See what you have left over. Start scraping together a $500-$1000 cash emergency fund and keep it parked in a safe place like a firesafe in your house. DO NOT use it unless you have a true emergency like a car breaking down. DO NOT keep this in a bank account if creditors are threatening to sue you. Keep the mustang in your garage just in case some wise-@$$ collector tries to take matters into their own hands.

Now start figuring a pro-rata plan to pay off those debts. Start witht he smallest even if it is not the one withthe highest interest rate. This will get you to a sucess faster. Yes you will pay a little more in the long run, but this isn't about the dollars any more. It's about succeeding at getting out of the hole you are in. You need fast successes to stay encouraged. And most "penalties and interest" stop once the debt is sold by the original creditor to the collection market... so eventually the amount owed will stabilize.

Witht he pro-rata plan you list all your income for the month on a pad and start subtracting your expenses. When you get to the bottom put what is left into your emergency fund. PAY NO UNSECURED DEBT UNITL YOU HAVE THIS CUSHION. With your cushion in place start paying down your debt as you can one creditor at a time.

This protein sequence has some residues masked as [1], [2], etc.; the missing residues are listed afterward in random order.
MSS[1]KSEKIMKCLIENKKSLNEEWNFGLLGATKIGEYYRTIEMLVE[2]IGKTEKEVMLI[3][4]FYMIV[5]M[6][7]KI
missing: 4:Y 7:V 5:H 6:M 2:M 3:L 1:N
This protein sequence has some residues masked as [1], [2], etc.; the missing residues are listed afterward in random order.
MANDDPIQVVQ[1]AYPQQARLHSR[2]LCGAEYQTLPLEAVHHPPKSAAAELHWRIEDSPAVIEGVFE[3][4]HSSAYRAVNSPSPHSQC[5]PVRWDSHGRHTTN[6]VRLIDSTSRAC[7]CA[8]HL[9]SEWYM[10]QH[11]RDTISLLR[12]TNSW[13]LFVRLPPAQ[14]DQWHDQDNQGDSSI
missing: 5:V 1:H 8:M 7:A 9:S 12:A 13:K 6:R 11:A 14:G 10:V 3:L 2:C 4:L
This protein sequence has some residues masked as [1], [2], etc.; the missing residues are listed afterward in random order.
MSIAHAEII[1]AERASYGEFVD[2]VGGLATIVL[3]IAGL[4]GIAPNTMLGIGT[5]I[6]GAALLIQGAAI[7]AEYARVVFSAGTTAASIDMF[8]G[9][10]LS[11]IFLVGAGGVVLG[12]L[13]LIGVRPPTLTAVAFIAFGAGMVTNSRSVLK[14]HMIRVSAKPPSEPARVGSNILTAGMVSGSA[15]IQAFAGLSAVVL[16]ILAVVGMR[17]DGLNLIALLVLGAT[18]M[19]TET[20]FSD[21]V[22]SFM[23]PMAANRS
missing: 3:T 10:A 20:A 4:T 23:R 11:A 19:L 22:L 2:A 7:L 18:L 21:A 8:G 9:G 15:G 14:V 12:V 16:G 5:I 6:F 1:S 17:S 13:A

Cutting the other phone lines for new numbers on pre-paids will give you some peace from harassing collector phone calls, but they may eventually find a way to call. If so, just tell the ones not getting paid "you're below the line." When they stutter and try to understand what you mean just say "we draw up a list of things to pay for every month and when the money runs out we draw a line and anyone under that line does not get paid. This month you are below the line." That usually causes some sputtering and can be kinda funny to play with cause there really isn't anything they or you can do. You've bluntly told them there just is no money to pay them. If they ask about how to get above the line tell them "you're nicer next time you call...buh-bye."

If they threaten to sue...so what. It's a threat. If you have no cash they rarely follow through. Keep a file on each collector calling you with all their letters and notes on phone calls. If they break the law, take it to a lawyer that specializes in this sort of thing and hammer them for a settlement. I use Attorneys for Consumers and they have been effective in the few times I have needed their services recently. One collector ended up paying $2000 for a breach of law over a disputed $25 fee from a vendor. If you score cash this way, use it to pay down what you owe.

It will take a good deal of effort, but you will get out from under it eventually - and keeping most of your stuff in the process. That won't happen if you go through a BK.

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Methuss gave some great advice. However, if your income does not allow for the suggestions given in his post, you could contact a BK attorney and get a free consultation. It helps to just know your options.